Orange Berets

Orange Berets

Adventures and Misadventures in the Sinai

James “Doc” Crabtree

Jimmy Sinai Books, Fayetteville, North Carolina, 2015, 186 pages

Book Review published on: March 23, 2018

Orange Berets: Adventures and Misadventures in the Sinai begins with a brief history lesson of the Sinai Peninsula, from the early Egyptian pharaohs to the 1973 Arab–Israeli War. This lesson is interesting, but it really does not apply to the rest of the book. The book details the story of Maj. James “Doc” Crabtree, who was recalled to active duty from the Continental United States Replacement Center (CRC) at Fort Benning, Georgia, to the Multinational Force and Observers (MFO) in the Sinai Peninsula. The MFO enforces the 1979 Treaty of Peace between Egypt and Israel.

If you are looking for a book about the MFO and the day-to-day operations of the organization, this is not that book. However, if you have ever been deployed to a small unit in the Central Command area of responsibility as an individual augmentee, you can completely understand and relate to Crabtree’s experiences and wonderment. As the visits officer, Crabtree was responsible for escorting any visiting dignitaries or Armed Forces Entertainment shows. One of missions included escort duty for the Cincinnati Bengals cheerleaders (known as the Ben-Gals). He explains the trip from the pickup point at the Suez Canal to South Camp, where the 2nd Battalion, 130th Field Artillery of the Kansas Army National Guard was assigned, to the North Camp and, finally, back to the canal drop-off point. The Kansas City Chiefs cheerleaders also visited, but he successfully dodged that task and allowed a U.S. Army captain the pleasure of escort duty.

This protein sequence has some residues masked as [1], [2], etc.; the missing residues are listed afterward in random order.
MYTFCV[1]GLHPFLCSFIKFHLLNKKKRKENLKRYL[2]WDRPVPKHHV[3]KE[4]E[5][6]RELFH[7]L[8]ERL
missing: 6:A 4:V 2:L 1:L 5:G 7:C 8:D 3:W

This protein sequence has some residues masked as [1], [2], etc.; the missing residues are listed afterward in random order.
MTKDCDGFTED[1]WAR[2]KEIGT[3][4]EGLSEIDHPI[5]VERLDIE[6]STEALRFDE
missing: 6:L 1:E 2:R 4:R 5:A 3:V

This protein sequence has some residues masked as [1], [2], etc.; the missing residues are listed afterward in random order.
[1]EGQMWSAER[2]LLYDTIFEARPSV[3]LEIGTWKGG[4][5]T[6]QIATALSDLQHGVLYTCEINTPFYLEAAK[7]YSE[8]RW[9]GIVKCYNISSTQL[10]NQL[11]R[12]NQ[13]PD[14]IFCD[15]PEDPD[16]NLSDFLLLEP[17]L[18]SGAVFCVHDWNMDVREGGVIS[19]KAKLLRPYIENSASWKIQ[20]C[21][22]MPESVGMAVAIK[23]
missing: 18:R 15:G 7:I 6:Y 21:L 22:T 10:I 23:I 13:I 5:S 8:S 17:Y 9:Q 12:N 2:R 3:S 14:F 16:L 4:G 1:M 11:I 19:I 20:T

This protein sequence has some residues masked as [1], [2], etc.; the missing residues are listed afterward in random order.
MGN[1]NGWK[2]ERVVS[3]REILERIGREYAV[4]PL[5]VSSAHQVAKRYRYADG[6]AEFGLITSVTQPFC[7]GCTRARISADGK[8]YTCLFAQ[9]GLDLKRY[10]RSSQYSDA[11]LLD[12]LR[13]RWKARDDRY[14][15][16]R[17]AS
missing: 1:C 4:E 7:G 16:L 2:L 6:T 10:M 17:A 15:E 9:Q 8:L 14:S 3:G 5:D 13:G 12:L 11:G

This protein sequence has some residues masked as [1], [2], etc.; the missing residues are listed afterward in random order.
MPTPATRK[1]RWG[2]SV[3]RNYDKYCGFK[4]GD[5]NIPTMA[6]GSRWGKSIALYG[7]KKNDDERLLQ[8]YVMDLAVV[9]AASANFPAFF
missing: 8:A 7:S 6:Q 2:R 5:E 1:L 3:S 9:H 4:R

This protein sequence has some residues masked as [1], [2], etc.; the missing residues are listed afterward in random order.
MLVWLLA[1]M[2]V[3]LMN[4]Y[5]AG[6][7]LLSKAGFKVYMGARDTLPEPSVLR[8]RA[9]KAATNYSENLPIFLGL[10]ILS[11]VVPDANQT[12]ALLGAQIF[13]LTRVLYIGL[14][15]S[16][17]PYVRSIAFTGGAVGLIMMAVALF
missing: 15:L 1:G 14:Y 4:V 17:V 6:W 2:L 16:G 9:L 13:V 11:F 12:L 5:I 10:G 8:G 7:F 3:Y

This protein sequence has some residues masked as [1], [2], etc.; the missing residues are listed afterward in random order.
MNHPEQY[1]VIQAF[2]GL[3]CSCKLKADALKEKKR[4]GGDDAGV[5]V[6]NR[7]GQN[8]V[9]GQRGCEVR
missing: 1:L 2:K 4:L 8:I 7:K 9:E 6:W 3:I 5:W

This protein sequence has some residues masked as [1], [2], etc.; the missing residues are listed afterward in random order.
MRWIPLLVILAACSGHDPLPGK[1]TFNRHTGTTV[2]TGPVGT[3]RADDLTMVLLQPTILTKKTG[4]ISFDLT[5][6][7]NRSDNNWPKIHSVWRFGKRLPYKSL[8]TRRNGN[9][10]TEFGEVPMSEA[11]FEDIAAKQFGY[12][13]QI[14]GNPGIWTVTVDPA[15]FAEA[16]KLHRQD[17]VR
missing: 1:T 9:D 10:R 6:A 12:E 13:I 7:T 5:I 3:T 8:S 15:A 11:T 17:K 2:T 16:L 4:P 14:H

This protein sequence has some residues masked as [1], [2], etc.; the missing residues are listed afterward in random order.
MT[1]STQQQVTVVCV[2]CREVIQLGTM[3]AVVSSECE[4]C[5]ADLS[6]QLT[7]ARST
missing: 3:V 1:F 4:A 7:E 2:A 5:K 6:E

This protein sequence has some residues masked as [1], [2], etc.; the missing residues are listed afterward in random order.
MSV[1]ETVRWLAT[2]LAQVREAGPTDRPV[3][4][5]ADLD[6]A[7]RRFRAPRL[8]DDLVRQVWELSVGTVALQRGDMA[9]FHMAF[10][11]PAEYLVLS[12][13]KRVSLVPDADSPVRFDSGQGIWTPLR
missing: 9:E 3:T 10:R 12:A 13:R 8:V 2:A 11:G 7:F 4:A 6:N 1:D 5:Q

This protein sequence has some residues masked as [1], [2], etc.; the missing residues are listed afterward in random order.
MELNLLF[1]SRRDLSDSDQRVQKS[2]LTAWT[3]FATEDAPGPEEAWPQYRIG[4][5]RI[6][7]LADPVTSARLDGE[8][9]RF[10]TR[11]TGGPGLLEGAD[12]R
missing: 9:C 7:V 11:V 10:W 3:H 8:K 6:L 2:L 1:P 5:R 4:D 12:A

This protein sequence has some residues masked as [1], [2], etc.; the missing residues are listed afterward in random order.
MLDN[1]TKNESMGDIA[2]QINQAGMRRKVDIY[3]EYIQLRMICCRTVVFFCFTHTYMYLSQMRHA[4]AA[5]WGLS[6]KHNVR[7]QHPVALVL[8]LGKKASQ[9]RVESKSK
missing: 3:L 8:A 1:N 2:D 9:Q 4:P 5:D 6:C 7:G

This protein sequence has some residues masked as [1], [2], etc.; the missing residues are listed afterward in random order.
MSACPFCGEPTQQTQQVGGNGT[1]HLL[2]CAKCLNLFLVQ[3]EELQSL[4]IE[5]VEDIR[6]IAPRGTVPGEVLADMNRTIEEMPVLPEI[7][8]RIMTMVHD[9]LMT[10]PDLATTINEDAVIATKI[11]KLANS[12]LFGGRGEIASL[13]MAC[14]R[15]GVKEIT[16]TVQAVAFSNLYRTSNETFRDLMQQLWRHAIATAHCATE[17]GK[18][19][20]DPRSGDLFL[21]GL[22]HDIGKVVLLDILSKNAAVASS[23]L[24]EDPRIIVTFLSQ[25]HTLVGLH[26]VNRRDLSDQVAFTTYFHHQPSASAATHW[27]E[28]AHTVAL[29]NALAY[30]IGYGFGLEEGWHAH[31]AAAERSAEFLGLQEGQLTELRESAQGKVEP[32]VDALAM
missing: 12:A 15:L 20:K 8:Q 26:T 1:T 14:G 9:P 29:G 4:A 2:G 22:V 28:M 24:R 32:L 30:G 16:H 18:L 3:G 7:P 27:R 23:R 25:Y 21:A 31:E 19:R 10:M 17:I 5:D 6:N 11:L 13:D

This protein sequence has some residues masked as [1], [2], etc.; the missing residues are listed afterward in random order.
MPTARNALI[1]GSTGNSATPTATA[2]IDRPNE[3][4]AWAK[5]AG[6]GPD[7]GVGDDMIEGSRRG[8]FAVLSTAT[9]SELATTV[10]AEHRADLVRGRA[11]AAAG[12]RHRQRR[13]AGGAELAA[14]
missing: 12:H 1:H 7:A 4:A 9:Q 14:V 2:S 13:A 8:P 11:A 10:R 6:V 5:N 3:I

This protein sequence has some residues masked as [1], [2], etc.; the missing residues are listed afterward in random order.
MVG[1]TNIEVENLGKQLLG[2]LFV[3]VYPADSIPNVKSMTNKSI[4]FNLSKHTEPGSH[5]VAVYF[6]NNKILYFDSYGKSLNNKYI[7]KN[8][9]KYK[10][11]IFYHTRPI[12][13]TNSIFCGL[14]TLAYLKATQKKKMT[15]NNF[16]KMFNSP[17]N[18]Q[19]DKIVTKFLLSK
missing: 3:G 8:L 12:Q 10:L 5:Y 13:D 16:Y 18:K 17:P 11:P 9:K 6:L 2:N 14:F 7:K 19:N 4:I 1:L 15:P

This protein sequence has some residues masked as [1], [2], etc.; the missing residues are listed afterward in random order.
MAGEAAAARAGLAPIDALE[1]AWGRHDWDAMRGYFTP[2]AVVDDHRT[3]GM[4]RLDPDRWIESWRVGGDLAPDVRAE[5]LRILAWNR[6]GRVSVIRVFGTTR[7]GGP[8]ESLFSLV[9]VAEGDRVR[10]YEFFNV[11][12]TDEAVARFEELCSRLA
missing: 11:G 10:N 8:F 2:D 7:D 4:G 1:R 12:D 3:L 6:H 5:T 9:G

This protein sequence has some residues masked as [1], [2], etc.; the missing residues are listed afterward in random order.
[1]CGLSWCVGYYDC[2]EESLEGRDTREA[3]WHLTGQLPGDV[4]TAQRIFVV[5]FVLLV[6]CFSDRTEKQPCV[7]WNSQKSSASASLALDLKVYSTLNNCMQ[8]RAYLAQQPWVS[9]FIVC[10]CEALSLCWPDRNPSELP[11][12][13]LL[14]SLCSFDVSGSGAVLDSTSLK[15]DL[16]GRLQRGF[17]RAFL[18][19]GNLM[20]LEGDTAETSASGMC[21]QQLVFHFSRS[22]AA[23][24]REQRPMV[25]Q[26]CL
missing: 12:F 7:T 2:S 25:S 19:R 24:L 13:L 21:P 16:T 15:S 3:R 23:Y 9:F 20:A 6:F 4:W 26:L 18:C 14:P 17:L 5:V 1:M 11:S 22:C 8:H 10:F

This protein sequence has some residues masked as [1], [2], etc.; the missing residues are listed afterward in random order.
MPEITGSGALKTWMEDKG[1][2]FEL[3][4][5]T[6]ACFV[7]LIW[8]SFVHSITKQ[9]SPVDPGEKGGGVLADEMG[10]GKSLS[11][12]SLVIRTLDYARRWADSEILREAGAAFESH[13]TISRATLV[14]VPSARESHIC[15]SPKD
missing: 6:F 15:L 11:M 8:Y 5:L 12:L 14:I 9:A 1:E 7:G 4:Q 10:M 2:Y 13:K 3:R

Crabtree was also responsible for press releases to international news agencies about events in the MFO area of responsibility. On 6 May 2007, a support aircraft operated by the French contingent crashed during an orientation flight while trying to conduct an emergency landing on a road. The crash killed one Canadian and eight French peacekeepers. During his tour, the MFO also lost two American soldiers in a vehicle accident near the U.S. battalion in the vicinity of the South Camp.

The book discusses some of the national idiosyncrasies of the MFO. The MFO consists of troops from Australia, Canada, Colombia, the Republic of the Fiji Islands, France, Italy, New Zealand, Norway, the United States, and Uruguay. If you have ever worked in a combined or multinational force, you can understand all the nuances of this environment and the solutions to work together to get the work done. While reading this book, you can’t help but think about your personal experiences with deployments and some of the humorous events that occur on noncombat deployments.

Book Review written by: Boyd Plessl, Fort Leavenworth, Kansas